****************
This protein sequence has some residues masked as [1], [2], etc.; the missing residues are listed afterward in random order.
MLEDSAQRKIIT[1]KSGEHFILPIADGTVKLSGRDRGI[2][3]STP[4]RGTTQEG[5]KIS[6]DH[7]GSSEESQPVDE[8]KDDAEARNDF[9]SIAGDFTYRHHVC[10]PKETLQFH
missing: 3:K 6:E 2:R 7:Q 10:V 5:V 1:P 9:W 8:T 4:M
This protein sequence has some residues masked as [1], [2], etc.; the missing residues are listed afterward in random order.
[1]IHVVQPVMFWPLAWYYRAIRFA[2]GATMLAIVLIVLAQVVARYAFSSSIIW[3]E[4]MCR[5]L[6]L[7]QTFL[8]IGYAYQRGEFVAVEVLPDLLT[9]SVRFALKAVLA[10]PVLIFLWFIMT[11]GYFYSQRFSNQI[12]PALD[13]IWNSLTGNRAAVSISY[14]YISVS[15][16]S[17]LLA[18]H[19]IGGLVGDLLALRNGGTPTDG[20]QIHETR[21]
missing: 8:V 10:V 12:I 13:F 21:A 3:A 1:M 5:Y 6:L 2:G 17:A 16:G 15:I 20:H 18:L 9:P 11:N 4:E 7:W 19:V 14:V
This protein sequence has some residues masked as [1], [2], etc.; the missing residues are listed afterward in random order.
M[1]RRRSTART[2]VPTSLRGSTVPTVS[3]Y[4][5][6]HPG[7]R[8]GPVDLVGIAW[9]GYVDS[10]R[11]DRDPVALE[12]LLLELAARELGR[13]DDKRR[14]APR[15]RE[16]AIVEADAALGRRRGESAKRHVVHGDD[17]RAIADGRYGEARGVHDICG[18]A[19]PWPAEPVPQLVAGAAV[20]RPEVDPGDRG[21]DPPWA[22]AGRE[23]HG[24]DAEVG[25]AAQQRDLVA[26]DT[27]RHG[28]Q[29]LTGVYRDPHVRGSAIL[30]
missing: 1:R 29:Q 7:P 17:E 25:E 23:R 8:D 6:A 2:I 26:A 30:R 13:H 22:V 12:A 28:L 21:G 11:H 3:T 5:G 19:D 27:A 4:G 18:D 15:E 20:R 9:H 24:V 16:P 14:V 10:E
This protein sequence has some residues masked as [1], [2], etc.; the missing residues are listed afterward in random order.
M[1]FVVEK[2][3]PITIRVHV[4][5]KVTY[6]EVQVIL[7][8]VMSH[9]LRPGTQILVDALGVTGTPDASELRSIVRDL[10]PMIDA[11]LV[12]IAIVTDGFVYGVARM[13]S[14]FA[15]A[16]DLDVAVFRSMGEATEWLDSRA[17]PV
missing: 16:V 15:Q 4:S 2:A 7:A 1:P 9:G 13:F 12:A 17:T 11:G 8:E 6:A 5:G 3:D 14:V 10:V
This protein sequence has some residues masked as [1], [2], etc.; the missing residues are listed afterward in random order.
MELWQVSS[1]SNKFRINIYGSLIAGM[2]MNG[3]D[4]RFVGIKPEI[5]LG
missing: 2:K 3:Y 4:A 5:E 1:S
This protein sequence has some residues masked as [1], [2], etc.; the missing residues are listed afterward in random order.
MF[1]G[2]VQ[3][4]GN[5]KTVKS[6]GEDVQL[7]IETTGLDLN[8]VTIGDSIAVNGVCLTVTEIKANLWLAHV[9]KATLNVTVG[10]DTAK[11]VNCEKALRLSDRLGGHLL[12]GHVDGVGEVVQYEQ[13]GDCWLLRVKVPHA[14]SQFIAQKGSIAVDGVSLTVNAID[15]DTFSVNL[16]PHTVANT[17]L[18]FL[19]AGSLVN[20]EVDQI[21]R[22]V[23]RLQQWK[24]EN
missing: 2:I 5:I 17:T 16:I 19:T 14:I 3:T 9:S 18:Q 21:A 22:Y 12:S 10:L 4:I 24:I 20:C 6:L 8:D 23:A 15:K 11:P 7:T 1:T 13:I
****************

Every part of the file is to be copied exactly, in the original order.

This protein sequence has some residues masked as [1], [2], etc.; the missing residues are listed afterward in random order.
MLEDSAQRKIIT[1]KSGEHFILPIADGTVKLSGRDRGI[2][3]STP[4]RGTTQEG[5]KIS[6]DH[7]GSSEESQPVDE[8]KDDAEARNDF[9]SIAGDFTYRHHVC[10]PKETLQFH
missing: 3:K 6:E 2:R 7:Q 10:V 5:V 1:P 9:W 8:T 4:M
This protein sequence has some residues masked as [1], [2], etc.; the missing residues are listed afterward in random order.
[1]IHVVQPVMFWPLAWYYRAIRFA[2]GATMLAIVLIVLAQVVARYAFSSSIIW[3]E[4]MCR[5]L[6]L[7]QTFL[8]IGYAYQRGEFVAVEVLPDLLT[9]SVRFALKAVLA[10]PVLIFLWFIMT[11]GYFYSQRFSNQI[12]PALD[13]IWNSLTGNRAAVSISY[14]YISVS[15][16]S[17]LLA[18]H[19]IGGLVGDLLALRNGGTPTDG[20]QIHETR[21]
missing: 8:V 10:V 12:I 13:F 21:A 3:A 1:M 5:Y 6:L 2:G 17:A 16:G 15:I 20:H 18:L 9:P 11:N 4:E 7:W 19:V 14:V
This protein sequence has some residues masked as [1], [2], etc.; the missing residues are listed afterward in random order.
M[1]RRRSTART[2]VPTSLRGSTVPTVS[3]Y[4][5][6]HPG[7]R[8]GPVDLVGIAW[9]GYVDS[10]R[11]DRDPVALE[12]LLLELAARELGR[13]DDKRR[14]APR[15]RE[16]AIVEADAALGRRRGESAKRHVVHGDD[17]RAIADGRYGEARGVHDICG[18]A[19]PWPAEPVPQLVAGAAV[20]RPEVDPGDRG[21]DPPWA[22]AGRE[23]HG[24]DAEVG[25]AAQQRDLVA[26]DT[27]RHG[28]Q[29]LTGVYRDPHVRGSAIL[30]
missing: 1:R 29:Q 7:P 17:E 25:E 23:R 8:D 6:A 2:I 26:A 30:R 13:H 22:V 12:A 28:L 21:G 11:H 3:T 5:G 19:D 27:A 4:G 18:D 15:E 20:R 9:H 24:V 16:P 14:V 10:E
This protein sequence has some residues masked as [1], [2], etc.; the missing residues are listed afterward in random order.
M[1]FVVEK[2][3]PITIRVHV[4][5]KVTY[6]EVQVIL[7][8]VMSH[9]LRPGTQILVDALGVTGTPDASELRSIVRDL[10]PMIDA[11]LV[12]IAIVTDGFVYGVARM[13]S[14]FA[15]A[16]DLDVAVFRSMGEATEWLDSRA[17]PV
missing: 16:V 15:Q 4:S 2:A 7:A 1:P 9:G 13:F 12:A 17:T 11:G 8:E 6:A 5:G 3:D 14:V 10:V
This protein sequence has some residues masked as [1], [2], etc.; the missing residues are listed afterward in random order.
MELWQVSS[1]SNKFRINIYGSLIAGM[2]MNG[3]D[4]RFVGIKPEI[5]LG
missing: 2:K 3:Y 4:A 5:E 1:S
This protein sequence has some residues masked as [1], [2], etc.; the missing residues are listed afterward in random order.
MF[1]G[2]VQ[3][4]GN[5]KTVKS[6]GEDVQL[7]IETTGLDLN[8]VTIGDSIAVNGVCLTVTEIKANLWLAHV[9]KATLNVTVG[10]DTAK[11]VNCEKALRLSDRLGGHLL[12]GHVDGVGEVVQYEQ[13]GDCWLLRVKVPHA[14]SQFIAQKGSIAVDGVSLTVNAID[15]DTFSVNL[16]PHTVANT[17]L[18]FL[19]AGSLVN[20]EVDQI[21]R[22]V[23]RLQQWK[24]EN
missing: 2:I 5:I 17:T 16:I 19:T 14:I 3:T 9:S 18:Q 21:A 22:Y 12:S 10:L 4:I 24:I 20:C 6:L 8:D 23:A 15:K 11:P 7:T 1:T 13:I